For years, the number of Western monarch butterflies has been dropping. Last year, there was a surprising increase in monarch numbers. Now, scientists want people in the western US to help out by sending in any pictures of monarchs they take this spring.
Orange and black monarch butterflies are famous for their long migrations. They fly thousands of miles every year, flying north in the spring and summer, and south in the fall. Western monarchs spend the winter in coastal California. In the spring, they fly north and east – sometimes as far as Idaho.
Scientists have been very worried about Western monarchs. Their numbers have been dropping sharply since the 1980s.
Like many insects around the world, they are more threatened than ever these days. Some of the reasons include changes in weather patterns because of the climate crisis, dangerous chemicals used in farming, and the loss of the plants that support insects as humans take over more land.
So scientists were both surprised and pleased when last year’s Thanksgiving monarch count showed a huge increase in the number of butterflies. In 2020, only 2,000 monarchs were spotted. But in 2021, that number jumped to 247,237 monarchs.
Scientists still don’t fully understand why the numbers increased so much. But they are studying it. And now that the numbers have increased, they want to do all they can to make sure the Western monarchs can recover.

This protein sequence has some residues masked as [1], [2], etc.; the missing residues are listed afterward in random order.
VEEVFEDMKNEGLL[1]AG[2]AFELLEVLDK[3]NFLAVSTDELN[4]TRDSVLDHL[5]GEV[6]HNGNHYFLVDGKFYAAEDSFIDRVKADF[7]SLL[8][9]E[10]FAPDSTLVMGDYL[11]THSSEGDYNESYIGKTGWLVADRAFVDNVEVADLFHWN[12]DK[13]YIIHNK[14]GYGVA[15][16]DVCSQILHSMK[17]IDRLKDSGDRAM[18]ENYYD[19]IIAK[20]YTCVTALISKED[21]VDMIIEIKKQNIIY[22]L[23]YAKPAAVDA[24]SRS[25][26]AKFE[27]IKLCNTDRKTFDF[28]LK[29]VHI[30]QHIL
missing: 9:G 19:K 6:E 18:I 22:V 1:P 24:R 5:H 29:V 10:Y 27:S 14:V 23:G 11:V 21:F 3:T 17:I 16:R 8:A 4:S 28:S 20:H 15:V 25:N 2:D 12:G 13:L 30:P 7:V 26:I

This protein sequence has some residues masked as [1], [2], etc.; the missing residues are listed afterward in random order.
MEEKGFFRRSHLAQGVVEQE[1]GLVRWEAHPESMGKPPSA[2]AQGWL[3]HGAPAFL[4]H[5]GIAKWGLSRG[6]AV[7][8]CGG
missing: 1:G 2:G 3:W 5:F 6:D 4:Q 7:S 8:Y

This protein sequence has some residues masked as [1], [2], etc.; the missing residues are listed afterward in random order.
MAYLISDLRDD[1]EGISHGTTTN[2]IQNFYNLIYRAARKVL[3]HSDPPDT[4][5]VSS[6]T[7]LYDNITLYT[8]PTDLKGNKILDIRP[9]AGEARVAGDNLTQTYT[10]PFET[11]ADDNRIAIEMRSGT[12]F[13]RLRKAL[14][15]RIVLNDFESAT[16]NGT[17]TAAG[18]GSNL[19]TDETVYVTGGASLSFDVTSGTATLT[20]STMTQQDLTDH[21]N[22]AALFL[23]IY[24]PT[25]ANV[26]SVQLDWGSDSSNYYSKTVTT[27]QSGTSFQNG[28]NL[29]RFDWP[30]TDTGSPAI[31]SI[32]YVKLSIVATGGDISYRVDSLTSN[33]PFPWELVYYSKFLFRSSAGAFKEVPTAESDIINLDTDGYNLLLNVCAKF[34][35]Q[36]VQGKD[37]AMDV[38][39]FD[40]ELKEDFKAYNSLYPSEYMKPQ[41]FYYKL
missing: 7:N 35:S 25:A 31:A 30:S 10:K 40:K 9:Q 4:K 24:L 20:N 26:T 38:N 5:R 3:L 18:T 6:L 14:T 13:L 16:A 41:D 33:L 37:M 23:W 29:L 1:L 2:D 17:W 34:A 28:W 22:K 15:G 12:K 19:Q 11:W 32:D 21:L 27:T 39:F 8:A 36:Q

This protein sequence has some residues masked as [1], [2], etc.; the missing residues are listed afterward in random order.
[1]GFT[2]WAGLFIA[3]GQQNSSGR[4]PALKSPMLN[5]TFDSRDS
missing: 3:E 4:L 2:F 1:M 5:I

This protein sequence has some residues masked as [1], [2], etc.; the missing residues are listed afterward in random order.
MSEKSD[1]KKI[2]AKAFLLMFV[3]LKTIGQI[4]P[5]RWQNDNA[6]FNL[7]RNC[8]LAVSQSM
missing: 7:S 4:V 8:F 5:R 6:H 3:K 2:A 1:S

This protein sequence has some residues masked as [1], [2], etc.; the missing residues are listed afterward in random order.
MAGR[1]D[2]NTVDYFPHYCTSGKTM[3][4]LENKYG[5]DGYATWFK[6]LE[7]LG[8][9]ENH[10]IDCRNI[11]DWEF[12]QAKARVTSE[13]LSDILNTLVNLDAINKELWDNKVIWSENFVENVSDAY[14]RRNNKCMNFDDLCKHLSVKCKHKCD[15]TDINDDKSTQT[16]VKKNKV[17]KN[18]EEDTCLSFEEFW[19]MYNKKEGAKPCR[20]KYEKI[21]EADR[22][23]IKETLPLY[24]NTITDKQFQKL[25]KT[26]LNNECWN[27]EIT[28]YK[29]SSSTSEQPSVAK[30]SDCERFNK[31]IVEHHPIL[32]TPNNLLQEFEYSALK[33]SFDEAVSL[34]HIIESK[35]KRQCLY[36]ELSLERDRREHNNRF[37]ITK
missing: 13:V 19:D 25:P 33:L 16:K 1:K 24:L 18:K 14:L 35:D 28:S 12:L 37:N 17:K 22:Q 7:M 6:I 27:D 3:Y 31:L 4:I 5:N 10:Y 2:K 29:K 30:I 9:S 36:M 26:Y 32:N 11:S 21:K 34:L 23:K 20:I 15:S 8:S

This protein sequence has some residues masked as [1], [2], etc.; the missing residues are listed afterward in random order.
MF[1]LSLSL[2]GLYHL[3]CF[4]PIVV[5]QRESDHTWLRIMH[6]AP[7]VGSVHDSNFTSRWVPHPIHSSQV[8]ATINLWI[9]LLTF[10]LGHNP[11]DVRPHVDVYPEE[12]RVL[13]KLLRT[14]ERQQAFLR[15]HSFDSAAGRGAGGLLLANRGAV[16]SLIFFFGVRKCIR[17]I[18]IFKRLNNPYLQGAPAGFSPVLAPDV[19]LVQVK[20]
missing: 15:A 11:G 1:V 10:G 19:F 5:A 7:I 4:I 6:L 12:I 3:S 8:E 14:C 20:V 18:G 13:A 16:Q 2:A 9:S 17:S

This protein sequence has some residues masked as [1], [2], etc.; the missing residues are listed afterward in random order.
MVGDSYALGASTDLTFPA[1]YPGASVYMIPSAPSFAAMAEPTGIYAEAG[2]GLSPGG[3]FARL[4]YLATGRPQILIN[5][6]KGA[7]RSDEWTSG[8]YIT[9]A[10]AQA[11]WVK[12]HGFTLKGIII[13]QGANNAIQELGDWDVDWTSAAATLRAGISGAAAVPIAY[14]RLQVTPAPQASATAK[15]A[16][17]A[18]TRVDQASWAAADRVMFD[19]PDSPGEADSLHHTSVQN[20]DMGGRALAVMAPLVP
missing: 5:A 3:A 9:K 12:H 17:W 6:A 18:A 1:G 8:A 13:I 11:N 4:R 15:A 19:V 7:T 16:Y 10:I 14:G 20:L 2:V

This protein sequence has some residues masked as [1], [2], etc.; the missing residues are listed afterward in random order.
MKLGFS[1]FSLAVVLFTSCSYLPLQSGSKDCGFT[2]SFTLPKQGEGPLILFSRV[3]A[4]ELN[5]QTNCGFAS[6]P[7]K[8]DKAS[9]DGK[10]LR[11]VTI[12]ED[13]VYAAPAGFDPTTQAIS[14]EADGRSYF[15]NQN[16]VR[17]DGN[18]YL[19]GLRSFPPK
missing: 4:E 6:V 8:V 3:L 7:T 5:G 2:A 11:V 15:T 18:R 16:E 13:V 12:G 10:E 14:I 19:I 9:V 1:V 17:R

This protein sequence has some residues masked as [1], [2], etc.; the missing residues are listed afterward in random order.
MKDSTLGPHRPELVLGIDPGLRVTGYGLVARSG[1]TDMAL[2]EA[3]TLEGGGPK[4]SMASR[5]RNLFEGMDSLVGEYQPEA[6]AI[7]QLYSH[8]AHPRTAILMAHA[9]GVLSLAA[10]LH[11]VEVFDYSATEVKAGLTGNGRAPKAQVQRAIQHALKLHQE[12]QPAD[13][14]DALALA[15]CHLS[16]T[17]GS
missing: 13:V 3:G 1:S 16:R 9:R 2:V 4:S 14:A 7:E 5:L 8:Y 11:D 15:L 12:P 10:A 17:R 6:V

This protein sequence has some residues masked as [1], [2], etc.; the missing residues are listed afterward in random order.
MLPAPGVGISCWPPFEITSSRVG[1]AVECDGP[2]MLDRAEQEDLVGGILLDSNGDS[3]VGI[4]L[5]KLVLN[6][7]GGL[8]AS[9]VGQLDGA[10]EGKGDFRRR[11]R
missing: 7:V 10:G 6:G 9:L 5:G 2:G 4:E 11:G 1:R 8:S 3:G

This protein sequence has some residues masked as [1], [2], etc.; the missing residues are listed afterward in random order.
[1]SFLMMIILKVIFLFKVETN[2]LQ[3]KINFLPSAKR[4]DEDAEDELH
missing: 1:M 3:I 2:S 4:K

Researchers have learned a lot about where Western monarchs spend the winters. But they know a lot less about where the butterflies go when they leave their winter homes. That’s why scientists from several universities are asking for help from “citizen scientists” in the American west this spring.
The project is called the “Western Monarch Mystery Challenge”, and it’s being organized by Cheryl Schultz of Washington State University and Elizabeth Crone of Tufts University. The researchers are asking anyone in the western US who sees a monarch butterfly outside of their winter homes this spring to take a picture and send it to them.
By collecting the pictures, along with the date and location where the pictures were taken, the scientists hope to learn more about what happens to the butterflies after they leave their winter homes.
Last year’s increase in monarch numbers is great news. But the number of monarchs is still way below the millions of butterflies that migrated in the 1980s.
Still, experts are hopeful that the monarchs can bounce back. And they hope that by finding out where monarchs are in the spring, they can do a better job of protecting them in the future.
If you’re able to take a picture of a Western monarch this spring before April 22, send the photo (along with the date and location) to: [email protected] The photos can also be uploaded with the iNaturalist app, or on the Western Monarch Milkweed Mapper website.
It’s okay if the picture is blurry or taken from far away, since the most important information is when and where the monarch was seen.
Did You Know…?
With so many Western monarchs spotted last fall, there should be some amazing opportunities to spot these butterflies on the move. To encourage people to send in pictures, the project is also offering those who take part a chance to win a $50 gift card each week.